Cannes 2017: How to Talk to Girls at Parties, Jeannette: the Childhood of Joan of Arc, The Venerable W, Faces Places
I’ve no idea how to speak to girls at parties. But after seeing John Cameron Mitchell’s film How to Talk to Girls at Parties, I’m no less confused. The film, the first Mitchell has made in seven years, is set in Croydon during the 1977 celebrations of the Queen’s Silver Jubilee and tells the story of a full-on punk who is really just a nice kid at heart (Alex Sharp) who falls for Elle Fanning’s not so nice girl belonging to some strange alien cult. They do indeed go to a party which appears to be full of weirdos where they meet Nicole Kidman’s manager of the Dyschords, a local band. And the film seems to say that aliens are actually about conformity and punks about freedom and originality. But hey, the film works about as well as a very poor party where the booze runs out too soon.
French director Bruno Dumont scares some people stiff with his radical, and often experimental, way with plot, dialogue and character development. At his best, he’s one of Europe’s most original talents. But his latest effort, Jeannette: the Childhood of Joan of Arc, brings her to life with songs and a cast of kids singing them. If only the music was better and Jeannette was a less precious figure, all might have been well. But it isn’t. The film looks like a Christmas play put on by a school without too much rehearsal.
Barbet Schroeder’s The Venerable W is the third part of his ‘trilogy of evil’ which started off years ago with a study of Idi Amin, infuriating the African dictator. One hopes it does the same for this Buddhist monk from Burma who helps to persecute the wretched Muslims of his country. Despite the peace loving tenets of the Buddhist philosophy, this racist thug recommends burning some of them alive and not allowing the rest to have children.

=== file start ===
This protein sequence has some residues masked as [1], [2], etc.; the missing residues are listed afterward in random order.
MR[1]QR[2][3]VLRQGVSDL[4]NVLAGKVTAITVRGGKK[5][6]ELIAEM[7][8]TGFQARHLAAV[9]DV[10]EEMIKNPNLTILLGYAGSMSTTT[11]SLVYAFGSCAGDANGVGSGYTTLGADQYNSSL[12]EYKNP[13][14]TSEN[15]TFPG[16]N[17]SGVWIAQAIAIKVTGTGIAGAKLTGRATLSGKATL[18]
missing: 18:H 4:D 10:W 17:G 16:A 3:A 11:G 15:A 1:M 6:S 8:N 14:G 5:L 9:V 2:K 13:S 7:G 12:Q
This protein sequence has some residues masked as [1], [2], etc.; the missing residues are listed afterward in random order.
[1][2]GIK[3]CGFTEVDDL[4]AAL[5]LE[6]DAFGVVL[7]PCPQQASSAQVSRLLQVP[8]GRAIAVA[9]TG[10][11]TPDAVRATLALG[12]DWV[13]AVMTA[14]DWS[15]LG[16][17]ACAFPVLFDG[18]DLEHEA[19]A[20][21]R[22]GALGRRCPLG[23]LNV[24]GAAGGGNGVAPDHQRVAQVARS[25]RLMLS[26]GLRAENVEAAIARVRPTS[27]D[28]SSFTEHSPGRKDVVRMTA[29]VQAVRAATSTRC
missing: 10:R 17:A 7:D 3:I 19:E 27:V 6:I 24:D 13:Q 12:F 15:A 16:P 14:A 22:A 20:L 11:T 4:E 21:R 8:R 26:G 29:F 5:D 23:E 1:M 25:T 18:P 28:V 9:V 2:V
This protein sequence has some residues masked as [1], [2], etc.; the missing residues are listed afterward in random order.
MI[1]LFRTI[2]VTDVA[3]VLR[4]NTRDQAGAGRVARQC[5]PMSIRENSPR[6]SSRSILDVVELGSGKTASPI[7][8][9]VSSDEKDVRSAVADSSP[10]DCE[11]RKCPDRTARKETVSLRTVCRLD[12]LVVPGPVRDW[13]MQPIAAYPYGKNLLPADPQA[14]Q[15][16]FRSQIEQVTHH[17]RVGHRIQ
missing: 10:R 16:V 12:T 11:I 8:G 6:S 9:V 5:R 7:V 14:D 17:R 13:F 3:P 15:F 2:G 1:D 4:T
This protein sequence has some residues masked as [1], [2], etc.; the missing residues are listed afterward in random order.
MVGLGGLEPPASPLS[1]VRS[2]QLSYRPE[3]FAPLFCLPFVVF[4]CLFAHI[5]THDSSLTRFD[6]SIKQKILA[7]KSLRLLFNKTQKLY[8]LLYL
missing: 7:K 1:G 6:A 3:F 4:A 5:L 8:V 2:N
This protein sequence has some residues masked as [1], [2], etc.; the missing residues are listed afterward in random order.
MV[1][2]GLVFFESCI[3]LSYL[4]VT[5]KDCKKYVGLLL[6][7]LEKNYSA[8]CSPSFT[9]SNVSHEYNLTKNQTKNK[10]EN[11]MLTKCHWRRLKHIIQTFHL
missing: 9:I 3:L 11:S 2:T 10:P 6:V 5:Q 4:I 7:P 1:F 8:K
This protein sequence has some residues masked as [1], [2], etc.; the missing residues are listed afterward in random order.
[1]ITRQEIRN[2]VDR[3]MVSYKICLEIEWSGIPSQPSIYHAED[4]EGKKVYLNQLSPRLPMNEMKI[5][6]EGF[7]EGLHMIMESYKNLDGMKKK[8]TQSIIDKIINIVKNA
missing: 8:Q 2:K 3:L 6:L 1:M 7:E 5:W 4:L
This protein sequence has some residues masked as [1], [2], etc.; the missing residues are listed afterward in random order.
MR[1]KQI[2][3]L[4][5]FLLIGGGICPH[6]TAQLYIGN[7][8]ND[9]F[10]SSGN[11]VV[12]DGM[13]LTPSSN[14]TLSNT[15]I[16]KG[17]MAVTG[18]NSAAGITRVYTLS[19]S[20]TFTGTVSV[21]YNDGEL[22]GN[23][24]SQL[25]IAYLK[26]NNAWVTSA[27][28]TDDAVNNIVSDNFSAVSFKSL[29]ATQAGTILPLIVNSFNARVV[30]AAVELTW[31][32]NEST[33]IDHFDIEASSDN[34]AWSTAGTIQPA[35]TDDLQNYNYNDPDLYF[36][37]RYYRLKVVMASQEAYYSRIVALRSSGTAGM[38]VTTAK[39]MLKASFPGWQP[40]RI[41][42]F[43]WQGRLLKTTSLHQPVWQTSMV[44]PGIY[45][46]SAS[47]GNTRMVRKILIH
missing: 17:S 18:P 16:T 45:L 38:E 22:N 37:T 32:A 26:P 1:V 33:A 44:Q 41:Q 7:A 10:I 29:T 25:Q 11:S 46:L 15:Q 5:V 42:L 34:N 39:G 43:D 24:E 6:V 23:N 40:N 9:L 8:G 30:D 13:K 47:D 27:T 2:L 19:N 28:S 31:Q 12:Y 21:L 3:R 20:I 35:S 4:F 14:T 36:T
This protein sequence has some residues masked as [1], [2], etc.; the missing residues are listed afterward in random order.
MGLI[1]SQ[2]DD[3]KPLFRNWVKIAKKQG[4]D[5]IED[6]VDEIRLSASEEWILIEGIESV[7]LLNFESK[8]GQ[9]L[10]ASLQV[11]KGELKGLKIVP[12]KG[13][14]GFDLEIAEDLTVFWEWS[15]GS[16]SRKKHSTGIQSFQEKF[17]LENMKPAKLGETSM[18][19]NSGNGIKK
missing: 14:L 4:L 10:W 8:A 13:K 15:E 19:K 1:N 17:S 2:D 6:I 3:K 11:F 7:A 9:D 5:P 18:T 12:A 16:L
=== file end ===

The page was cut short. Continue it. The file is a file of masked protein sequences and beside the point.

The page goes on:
The film was made in secret as Schroeder toured Burma, sometimes with only a phone camera in hand, and it shows that evil is on the rampage almost everywhere, and especially in Mandalay where a third of the inhabitants are monks, supposedly dedicated to peace and goodwill. Schroeder is now 75 and clearly still up for a fight against injustice.
Agnes Varda is now 88 and if Faces Places is anything to go by she still has a lot to contribute. This charming and skillfully engineered film has two artists travelling around the French countryside as a fond relationship grows between them. A marvellous and touching film from an old master of the New Wave and one of the best films of the Festival so far. Faces Places may be just a documentary but it observes life in a way which makes you feel good about it again, Trump, Le Pen and other evils notwithstanding.